Legal systems being misused to muzzle free speech – Unesco
MANILA, Philippines — The use of criminal defamation offenses like libel to restrict freedom of expression has grown worldwide along with the rise of policies criminalizing speech on the internet, according to a United Nations report.
In its latest report titled “The misuses of the judicial system to attack freedom of expression,” the UN Educational, Scientific and Cultural Organization (Unesco) said at least 44 countries had either adopted or amended laws and regulations threatening online freedom of expression and press freedom in the last five years.
Several states also strengthened punitive policies on libel, defamation, and insult, including through their integration in new legislation on cybersecurity and antiterrorism or as part of efforts to counter disinformation or hate speech, and which are “characterized by vague definitions that facilitate their abusive use.”
As a result, 148 journalists have been imprisoned on charges of defamation, with 47 of them combined with vague charges on ethnic or religious insult, fake news or antistate charges.
Unesco reiterated its call on governments to decriminalize defamation — broadly understood as the communication of a false statement that causes harm to a legal or natural person’s reputation — “given criminal charges’ significant chilling effect on freedom of expression and their disproportionality for the protection of reputations.”
“Defamation laws can serve the legitimate purpose of safeguarding reputations from being damaged by false statements of fact, but they require for an adequate balance to be struck between this aim and upholding freedom of expression,” according to the report, which was released in time for International Human Rights Day on Dec. 10.
Terror law in PH
“Tackling defamation under criminal law does not respect such balance, as it results in disproportionate measures to address the harm caused, which is also the case when civil actions result in excessively burdensome compensation,” it added.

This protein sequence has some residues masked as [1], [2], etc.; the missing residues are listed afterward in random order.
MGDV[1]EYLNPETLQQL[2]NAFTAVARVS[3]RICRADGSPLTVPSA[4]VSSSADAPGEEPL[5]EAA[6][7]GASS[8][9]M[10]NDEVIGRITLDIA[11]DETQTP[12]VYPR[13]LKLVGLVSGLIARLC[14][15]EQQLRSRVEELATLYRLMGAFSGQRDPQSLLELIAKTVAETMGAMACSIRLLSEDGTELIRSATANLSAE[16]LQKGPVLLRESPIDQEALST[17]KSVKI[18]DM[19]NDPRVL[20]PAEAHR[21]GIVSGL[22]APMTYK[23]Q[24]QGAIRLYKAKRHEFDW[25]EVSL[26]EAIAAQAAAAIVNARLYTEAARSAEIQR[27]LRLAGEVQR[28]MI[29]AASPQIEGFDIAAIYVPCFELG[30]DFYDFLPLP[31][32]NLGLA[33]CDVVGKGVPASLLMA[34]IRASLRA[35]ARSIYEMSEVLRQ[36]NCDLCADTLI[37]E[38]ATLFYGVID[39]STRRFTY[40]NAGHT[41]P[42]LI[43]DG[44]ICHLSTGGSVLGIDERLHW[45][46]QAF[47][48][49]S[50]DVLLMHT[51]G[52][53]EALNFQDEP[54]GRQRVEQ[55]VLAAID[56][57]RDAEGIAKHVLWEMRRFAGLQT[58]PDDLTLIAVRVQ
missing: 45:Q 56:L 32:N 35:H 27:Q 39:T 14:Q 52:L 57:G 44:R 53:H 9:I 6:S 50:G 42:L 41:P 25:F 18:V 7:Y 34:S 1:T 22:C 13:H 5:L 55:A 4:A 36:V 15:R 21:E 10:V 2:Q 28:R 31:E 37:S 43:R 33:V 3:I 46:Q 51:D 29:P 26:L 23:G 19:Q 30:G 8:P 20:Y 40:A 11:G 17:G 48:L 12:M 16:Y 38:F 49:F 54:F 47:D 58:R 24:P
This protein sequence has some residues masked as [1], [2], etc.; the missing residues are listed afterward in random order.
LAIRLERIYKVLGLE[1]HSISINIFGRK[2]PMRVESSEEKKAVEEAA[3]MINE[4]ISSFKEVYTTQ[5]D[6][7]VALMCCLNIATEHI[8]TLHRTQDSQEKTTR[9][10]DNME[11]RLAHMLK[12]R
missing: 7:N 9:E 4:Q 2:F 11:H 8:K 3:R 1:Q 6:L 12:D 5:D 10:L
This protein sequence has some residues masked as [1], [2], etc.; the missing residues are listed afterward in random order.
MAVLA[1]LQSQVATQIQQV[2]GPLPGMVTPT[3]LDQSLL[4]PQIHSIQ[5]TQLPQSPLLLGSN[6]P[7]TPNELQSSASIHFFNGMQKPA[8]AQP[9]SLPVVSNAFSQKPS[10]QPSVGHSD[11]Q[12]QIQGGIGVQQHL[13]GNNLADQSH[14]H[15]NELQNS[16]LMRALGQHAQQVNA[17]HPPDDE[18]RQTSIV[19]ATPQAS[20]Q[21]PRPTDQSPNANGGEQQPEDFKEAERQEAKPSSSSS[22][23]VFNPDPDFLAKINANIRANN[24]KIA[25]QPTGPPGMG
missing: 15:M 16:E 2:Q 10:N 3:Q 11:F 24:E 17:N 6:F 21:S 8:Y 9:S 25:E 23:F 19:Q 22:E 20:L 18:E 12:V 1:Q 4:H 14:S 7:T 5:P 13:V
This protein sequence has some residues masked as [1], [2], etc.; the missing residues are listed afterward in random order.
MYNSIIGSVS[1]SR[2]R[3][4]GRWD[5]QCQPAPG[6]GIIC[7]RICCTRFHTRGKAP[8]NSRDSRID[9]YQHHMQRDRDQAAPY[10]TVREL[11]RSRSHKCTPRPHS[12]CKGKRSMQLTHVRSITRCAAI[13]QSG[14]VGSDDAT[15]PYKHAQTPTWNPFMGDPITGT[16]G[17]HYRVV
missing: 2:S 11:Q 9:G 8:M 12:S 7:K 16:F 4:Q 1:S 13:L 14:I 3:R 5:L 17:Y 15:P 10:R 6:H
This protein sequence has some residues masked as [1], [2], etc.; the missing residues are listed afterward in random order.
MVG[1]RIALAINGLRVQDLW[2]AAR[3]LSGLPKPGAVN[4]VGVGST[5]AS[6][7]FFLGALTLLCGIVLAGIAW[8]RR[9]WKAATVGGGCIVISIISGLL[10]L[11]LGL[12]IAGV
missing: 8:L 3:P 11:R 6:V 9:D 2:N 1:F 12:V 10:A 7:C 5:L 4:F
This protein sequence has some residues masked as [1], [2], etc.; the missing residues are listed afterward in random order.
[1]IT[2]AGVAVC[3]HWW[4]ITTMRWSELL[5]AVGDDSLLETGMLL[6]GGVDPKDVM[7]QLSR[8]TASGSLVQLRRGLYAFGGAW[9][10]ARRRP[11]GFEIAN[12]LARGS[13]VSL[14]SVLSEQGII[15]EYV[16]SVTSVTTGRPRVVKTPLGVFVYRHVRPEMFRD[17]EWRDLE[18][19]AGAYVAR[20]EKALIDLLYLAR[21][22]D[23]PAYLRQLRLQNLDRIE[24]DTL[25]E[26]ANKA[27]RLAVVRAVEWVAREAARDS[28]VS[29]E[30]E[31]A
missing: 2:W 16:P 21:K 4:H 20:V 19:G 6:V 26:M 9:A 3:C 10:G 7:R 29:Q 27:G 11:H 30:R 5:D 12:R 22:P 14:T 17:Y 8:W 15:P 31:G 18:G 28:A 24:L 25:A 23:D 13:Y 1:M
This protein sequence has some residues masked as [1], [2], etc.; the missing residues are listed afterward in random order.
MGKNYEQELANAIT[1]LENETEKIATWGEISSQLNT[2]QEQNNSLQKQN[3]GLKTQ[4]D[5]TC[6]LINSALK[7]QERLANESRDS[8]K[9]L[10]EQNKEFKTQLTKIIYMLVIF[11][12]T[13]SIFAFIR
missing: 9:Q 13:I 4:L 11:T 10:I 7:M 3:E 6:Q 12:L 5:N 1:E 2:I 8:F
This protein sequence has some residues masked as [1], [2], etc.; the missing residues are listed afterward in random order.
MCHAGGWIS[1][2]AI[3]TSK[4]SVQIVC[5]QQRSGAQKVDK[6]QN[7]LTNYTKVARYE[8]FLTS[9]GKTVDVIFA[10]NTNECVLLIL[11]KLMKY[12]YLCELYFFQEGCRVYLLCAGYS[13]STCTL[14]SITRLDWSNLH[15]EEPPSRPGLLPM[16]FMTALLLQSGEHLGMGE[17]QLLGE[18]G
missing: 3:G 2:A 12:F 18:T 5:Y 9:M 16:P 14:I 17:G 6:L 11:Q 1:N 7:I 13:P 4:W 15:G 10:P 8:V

The report did not give a per-country situationer, although it noted that Africa (39 out of 47) and the Asia-Pacific (38 of 44) still have the most UN member states retaining criminal defamation laws.
In particular, Unesco sounded the alarm on the current trend in Southeast Asia, including the Philippines, where countries have adopted new legislation that could cause a chilling effect.
This includes the controversial Anti-Terrorism Act enacted in the Philippines in 2020, assailed by many human rights bodies, such as the UN Human Rights Council for its over-breadth and threat to freedom of expression.
The report also noted that 30 countries, mostly in the Asia-Pacific, had “weaponized” pandemic-related measures to intimidate, arrest and sanction journalists and dissidents who criticized governments for their handling of the health crisis.
Women journos targeted
Unesco also cited anecdotal evidence that women journalists were often more vulnerable to harassment than their male peers. Women journalists are also more likely to be marked for smear campaigns seeking to undermine their reputations, the Unesco report said.
“This calls for the development of adequate frameworks to tackle these instances of gender-based online threats, harassment and violence—which may be best addressed, on a case-by-case basis and upon thorough analysis, by actions other than a defamation claim,” it added.
Among other recommendations, the report called on states to repeal criminal defamation laws and to replace them with appropriate civil defamation measures.
They were asked to abolish or review other laws that criminalize expression through vague and overbroad definitions pertaining to disinformation, cybersecurity and national security, terrorism, hate speech, and public health.
The UN body also called for strategic litigation of criminal and civil defamation cases by tapping journalists and other relevant parties as amici curiae, or “friends of the court,” who could offer advice or insights in free speech cases.
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